The idea that there are a lot of uncorrected flaws in published studies may seem hard to square with the fact that almost all of them will have been through peer-review. This sort of scrutiny by disinterested experts — acting out of a sense of professional obligation, rather than for pay — is often said to make the scientific literature particularly reliable. In practice it is poor at detecting many types of error.
John Bohannon, a biologist at Harvard, recently submitted a pseudonymous paper on the effects of a chemical derived from lichen on cancer cells to 304 journals describing themselves as using peer review. An unusual move; but it was an unusual paper, concocted wholesale and stuffed with clangers in study design, analysis and interpretation of results. Receiving this dog’s dinner from a fictitious researcher at a made up university, 157 of the journals accepted it for publication.
Dr Bohannon’s sting was directed at the lower tier of academic journals. But in a classic 1998 study Fiona Godlee, editor of the prestigious British Medical Journal, sent an article containing eight deliberate mistakes in study design, analysis and interpretation to more than 200 of the BMJ’s regular reviewers. Not one picked out all the mistakes. On average, they reported fewer than two; some did not spot any.
Another experiment at the BMJ showed that reviewers did no better when more clearly instructed on the problems they might encounter. They also seem to get worse with experience. Charles McCulloch and Michael Callaham, of the University of California, San Francisco, looked at how 1,500 referees were rated by editors at leading journals over a 14-year period and found that 92% showed a slow but steady drop in their scores.
As well as not spotting things they ought to spot, there is a lot that peer reviewers do not even try to check. They do not typically re-analyse the data presented from scratch, contenting themselves with a sense that the authors’ analysis is properly conceived. And they cannot be expected to spot deliberate falsifications if they are carried out with a modicum of subtlety.
Fraud is very likely second to incompetence in generating erroneous results, though it is hard to tell for certain. Dr Fanelli has looked at 21 different surveys of academics (mostly in the biomedical sciences but also in civil engineering, chemistry and economics) carried out between 1987 and 2008. Only 2% of respondents admitted falsifying or fabricating data, but 28% of respondents claimed to know of colleagues who engaged in questionable research practices.
Peer review’s multiple failings would matter less if science’s self-correction mechanism — replication — was in working order. Sometimes replications make a difference and even hit the headlines — as in the case of Thomas Herndon, a graduate student at the University of Massachusetts. He tried to replicate results on growth and austerity by two economists, Carmen Reinhart and Kenneth Rogoff, and found that their paper contained various errors, including one in the use of a spreadsheet.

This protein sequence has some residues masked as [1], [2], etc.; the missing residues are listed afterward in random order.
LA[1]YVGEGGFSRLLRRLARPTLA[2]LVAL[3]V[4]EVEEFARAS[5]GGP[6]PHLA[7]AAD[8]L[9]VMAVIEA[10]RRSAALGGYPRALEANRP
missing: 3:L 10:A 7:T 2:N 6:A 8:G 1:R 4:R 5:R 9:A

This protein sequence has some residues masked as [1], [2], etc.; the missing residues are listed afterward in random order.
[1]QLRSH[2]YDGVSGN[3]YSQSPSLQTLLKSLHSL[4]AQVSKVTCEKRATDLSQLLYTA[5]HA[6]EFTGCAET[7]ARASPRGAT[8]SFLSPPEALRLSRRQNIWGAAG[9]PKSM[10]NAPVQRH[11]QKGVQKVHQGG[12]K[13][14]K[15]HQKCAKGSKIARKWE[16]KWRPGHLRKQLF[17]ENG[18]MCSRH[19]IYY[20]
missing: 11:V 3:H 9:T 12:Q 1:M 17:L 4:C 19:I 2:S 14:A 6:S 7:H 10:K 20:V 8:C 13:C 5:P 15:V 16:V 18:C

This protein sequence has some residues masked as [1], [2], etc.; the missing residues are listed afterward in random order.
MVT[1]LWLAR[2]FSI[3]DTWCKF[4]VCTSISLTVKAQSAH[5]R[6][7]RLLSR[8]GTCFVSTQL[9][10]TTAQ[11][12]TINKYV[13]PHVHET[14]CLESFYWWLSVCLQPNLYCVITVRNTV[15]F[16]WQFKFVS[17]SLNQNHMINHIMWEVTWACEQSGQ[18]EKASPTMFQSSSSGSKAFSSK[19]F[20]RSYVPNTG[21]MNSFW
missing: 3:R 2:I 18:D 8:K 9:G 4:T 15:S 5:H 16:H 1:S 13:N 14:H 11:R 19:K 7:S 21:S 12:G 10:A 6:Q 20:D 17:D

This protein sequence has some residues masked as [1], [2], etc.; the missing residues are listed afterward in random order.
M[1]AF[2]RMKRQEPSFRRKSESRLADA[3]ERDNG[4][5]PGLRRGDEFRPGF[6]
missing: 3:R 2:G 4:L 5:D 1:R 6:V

I was used to believe that reviewers were much more picky than this. Again, this seems to seriously depart from the reality. After thinking about it however, it may not be surprising, as I heard here and there that scientists are always busy (teaching courses, conferences). Given this, it is likely that most reviewers will not proceed to an examination with much scrutiny. And yet this is not an excuse for not having noticed that the use of no-contact control group, in experiments studying the effect of working memory training on general intelligence, upwardly biases the effect size, known in this field as the Hawthorne (placebo) effect. Every scientist must know this.
I have even spotted some papers which had misreported their own numbers. For instance, the text says there is a relationship between x and y, gives a number, but the table reports otherwise, or they simply made an affirmation opposite to what is presented in their own tables. Somehow, this is rather confusing. This is mostly annoying when several persons were working together and that no one detected the error. It makes me think about whether or not some numbers included in the analyses could have been misreported sometimes. I noted that in this article recently. A slight modification of the numbers in one of the column vector can greatly affect the magnitude of the correlation, at least, when n is small. And obviously, the conclusion drawn from such analyses will be biased by misreported numbers.
With regard to fraud, I believe, at least in the topic of intelligence, genetics and race, that studies supporting hereditarianism or what some people call racialism are costly, and even more so when those studies were fraudulent. However, a study purporting to disrupt the hereditarian argument by misconduct and falsification, in my opinion, has certainly much less to fear about public’s opinion, including the peers, in comparison.
Anyway, in what way this article (The Economist, not mine) is useful is to remind naive people not to rely too much on a single study. I see this kind of things a million of times, usually blogs and forums. Those people do not care to provide a list of studies, or at least, a review. Meta-analysis, because is based on a theory of data (Hunter & Schmidt, 2004, p. 30), is a good tool in the way that it helps to better understand the variability between the studies, and hence helps to understand how an effect size can be maximized (e.g., through the detection of moderators). But this needs to look beyond the level of a single study.